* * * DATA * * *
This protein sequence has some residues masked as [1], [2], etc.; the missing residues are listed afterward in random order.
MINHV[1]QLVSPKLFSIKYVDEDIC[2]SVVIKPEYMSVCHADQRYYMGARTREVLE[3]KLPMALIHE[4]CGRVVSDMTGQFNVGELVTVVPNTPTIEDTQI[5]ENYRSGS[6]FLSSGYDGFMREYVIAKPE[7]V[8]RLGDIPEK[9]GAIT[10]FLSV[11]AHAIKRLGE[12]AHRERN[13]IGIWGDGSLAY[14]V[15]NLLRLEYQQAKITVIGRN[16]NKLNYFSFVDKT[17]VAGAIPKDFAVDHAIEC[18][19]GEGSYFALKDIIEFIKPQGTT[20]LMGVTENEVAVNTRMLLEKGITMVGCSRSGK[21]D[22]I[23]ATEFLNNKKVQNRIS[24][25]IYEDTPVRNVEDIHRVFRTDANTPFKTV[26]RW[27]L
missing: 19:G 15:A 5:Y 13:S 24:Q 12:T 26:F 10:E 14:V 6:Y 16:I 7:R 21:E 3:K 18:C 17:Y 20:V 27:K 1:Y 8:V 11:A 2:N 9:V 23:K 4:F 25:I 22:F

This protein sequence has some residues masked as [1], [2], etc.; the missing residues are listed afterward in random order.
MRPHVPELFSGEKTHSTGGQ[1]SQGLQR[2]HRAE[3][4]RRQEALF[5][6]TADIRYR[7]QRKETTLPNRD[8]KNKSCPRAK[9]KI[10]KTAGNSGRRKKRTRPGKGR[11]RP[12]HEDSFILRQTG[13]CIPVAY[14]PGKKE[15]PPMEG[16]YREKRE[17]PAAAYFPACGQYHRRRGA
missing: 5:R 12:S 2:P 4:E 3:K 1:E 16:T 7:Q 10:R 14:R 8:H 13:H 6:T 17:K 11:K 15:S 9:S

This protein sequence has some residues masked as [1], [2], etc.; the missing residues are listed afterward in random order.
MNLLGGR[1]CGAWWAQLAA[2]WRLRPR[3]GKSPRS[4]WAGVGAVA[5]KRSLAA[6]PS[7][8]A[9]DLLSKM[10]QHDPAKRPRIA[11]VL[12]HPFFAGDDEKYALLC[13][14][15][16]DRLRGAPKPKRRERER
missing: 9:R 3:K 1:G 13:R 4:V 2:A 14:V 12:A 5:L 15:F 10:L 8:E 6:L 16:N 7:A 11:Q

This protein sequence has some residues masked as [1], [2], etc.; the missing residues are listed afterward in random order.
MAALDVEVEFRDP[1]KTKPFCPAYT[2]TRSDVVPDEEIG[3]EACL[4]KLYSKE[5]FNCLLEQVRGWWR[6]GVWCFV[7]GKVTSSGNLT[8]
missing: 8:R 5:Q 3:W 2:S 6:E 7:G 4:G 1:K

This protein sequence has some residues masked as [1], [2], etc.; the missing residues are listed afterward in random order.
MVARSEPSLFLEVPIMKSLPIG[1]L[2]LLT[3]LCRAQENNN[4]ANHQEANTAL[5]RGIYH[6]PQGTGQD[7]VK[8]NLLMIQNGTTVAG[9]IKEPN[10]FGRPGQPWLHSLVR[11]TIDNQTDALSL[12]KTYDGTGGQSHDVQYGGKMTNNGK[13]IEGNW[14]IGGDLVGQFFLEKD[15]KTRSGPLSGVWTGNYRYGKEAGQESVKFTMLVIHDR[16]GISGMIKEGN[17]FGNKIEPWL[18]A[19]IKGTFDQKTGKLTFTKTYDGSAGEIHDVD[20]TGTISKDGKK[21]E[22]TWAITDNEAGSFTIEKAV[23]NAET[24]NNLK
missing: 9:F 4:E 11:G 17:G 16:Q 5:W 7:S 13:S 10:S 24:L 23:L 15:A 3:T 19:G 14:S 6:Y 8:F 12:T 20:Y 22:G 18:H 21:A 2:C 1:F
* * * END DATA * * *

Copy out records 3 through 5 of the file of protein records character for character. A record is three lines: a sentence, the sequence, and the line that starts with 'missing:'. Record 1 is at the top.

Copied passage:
This protein sequence has some residues masked as [1], [2], etc.; the missing residues are listed afterward in random order.
MNLLGGR[1]CGAWWAQLAA[2]WRLRPR[3]GKSPRS[4]WAGVGAVA[5]KRSLAA[6]PS[7][8]A[9]DLLSKM[10]QHDPAKRPRIA[11]VL[12]HPFFAGDDEKYALLC[13][14][15][16]DRLRGAPKPKRRERER
missing: 9:R 3:K 1:G 13:R 4:V 2:A 14:V 12:A 5:L 15:F 10:L 8:E 6:L 16:N 7:A 11:Q

This protein sequence has some residues masked as [1], [2], etc.; the missing residues are listed afterward in random order.
MAALDVEVEFRDP[1]KTKPFCPAYT[2]TRSDVVPDEEIG[3]EACL[4]KLYSKE[5]FNCLLEQVRGWWR[6]GVWCFV[7]GKVTSSGNLT[8]
missing: 8:R 5:Q 3:W 2:S 6:E 7:G 4:G 1:K

This protein sequence has some residues masked as [1], [2], etc.; the missing residues are listed afterward in random order.
MVARSEPSLFLEVPIMKSLPIG[1]L[2]LLT[3]LCRAQENNN[4]ANHQEANTAL[5]RGIYH[6]PQGTGQD[7]VK[8]NLLMIQNGTTVAG[9]IKEPN[10]FGRPGQPWLHSLVR[11]TIDNQTDALSL[12]KTYDGTGGQSHDVQYGGKMTNNGK[13]IEGNW[14]IGGDLVGQFFLEKD[15]KTRSGPLSGVWTGNYRYGKEAGQESVKFTMLVIHDR[16]GISGMIKEGN[17]FGNKIEPWL[18]A[19]IKGTFDQKTGKLTFTKTYDGSAGEIHDVD[20]TGTISKDGKK[21]E[22]TWAITDNEAGSFTIEKAV[23]NAET[24]NNLK
missing: 9:F 4:E 11:G 17:G 16:Q 5:W 7:S 13:S 10:S 24:L 23:L 15:A 3:T 19:G 14:S 6:Y 8:F 12:T 20:Y 22:G 18:H 21:A 2:C 1:F